No-roll pie crust.

We’ve been on a pie kick recently, because we were on vacation (or, rather, on staycation). Ever since we road-tripped several years ago to Martha’s Vineyard, where roadside pie stands crop up in the summertime, we’ve equated vacation and pie.

I’ll share two pie recipes with you in the coming week, but first … the crust.

I’ve become comfortable and confident making my own pie crust over the years—it just takes a bit of practice and a recipe that you’re familiar with. My go-to easy pie crust recipe comes from my Grandma, who uses shortening instead of butter to make the crust both flaky and easy to work with.

For my recent pie-baking, I used my lovely Aunt Gretchen’s recipe for no-roll pie crust, which is even easier. Mix the ingredients right in the pie plate, press the crust into place, bake, voila. (If your pie recipe does not call for baking the filling, then you’ll want to blind-bake the pie dough a little longer.)

This pie crust is crisp and cookie-like rather than flaky, and it holds up well even with fruit fillings that would sog up an ordinary roll-out crust. Give it a try next time you bake a pie.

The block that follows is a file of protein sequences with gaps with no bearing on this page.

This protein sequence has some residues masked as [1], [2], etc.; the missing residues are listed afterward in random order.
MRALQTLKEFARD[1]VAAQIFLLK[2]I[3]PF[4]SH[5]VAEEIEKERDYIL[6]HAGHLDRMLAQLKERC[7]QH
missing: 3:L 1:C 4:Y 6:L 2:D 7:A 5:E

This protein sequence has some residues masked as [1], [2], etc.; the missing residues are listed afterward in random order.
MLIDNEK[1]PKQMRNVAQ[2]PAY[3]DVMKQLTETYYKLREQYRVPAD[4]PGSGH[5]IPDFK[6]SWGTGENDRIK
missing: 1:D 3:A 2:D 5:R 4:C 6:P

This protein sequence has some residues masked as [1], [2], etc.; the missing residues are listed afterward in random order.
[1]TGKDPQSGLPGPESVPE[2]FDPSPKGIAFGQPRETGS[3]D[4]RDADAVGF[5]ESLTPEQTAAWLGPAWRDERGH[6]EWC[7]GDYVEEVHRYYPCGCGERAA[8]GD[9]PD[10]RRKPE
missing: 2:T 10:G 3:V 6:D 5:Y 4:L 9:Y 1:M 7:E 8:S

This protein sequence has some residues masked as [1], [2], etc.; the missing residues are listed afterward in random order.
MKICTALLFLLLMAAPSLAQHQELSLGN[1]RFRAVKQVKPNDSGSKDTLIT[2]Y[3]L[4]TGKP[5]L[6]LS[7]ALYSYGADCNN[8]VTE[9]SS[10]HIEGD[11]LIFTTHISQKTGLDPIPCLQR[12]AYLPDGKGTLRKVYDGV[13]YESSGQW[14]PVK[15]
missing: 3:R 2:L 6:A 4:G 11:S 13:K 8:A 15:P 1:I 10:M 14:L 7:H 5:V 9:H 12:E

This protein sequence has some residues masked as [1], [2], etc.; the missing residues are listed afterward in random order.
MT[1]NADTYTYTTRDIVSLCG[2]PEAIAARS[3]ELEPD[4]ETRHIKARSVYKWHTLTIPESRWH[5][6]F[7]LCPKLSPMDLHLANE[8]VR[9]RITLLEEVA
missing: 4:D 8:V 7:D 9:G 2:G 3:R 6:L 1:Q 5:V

(makes one 9-inch pie)

1 1/2 cups all-purpose flour
1 1/2 tsp. granulated sugar
1/2 tsp. salt
2 Tbsp. cold milk
1/2 cup vegetable oil (or canola or grapeseed oil; see Note)

Preheat oven to 375 degrees. In a 9-inch pie plate, whisk together flour, sugar and salt. Combine milk and oil, and pour into the dry ingredients. Stir with a fork to combine, then use your fingers to work the mixture together until large clumps form and no loose flour remains. Use your fingers to press the crust into place, beginning with the sides and finishing with the bottom; make sure there are no holes or cracks. Bake the crust for 10 minutes (if your pie recipe calls for baking the filling) or for 20 minutes or until the crust is lightly golden and firm to the touch (if your recipe does not call for baking the filling).

(Note: I have also made this no-roll pie crust recipe with olive oil for a savory dish: Improved summer corn & tomato pie.)

8 thoughts on “No-roll pie crust.

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    • Sharon, you could certainly use melted butter (yay!) or coconut oil in this pie crust recipe. In fact, I plan to try a savory version using olive oil.

  4. Pingback: Improved summer corn and tomato pie. | writes4food | recipes and wisdom from a Midwestern kitchen

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  6. Hi, Bryn,
    I plan to make some individual pot pies. I will put the ingredients in Corning French bowls. I will use the crust just on the top. Will the No-roll pie crust cover the top of the bowls or is it too difficult to pat in place. Should I just sprinkle the crumbs across the top? Is it best just to roll out the dough? Thank you. Carol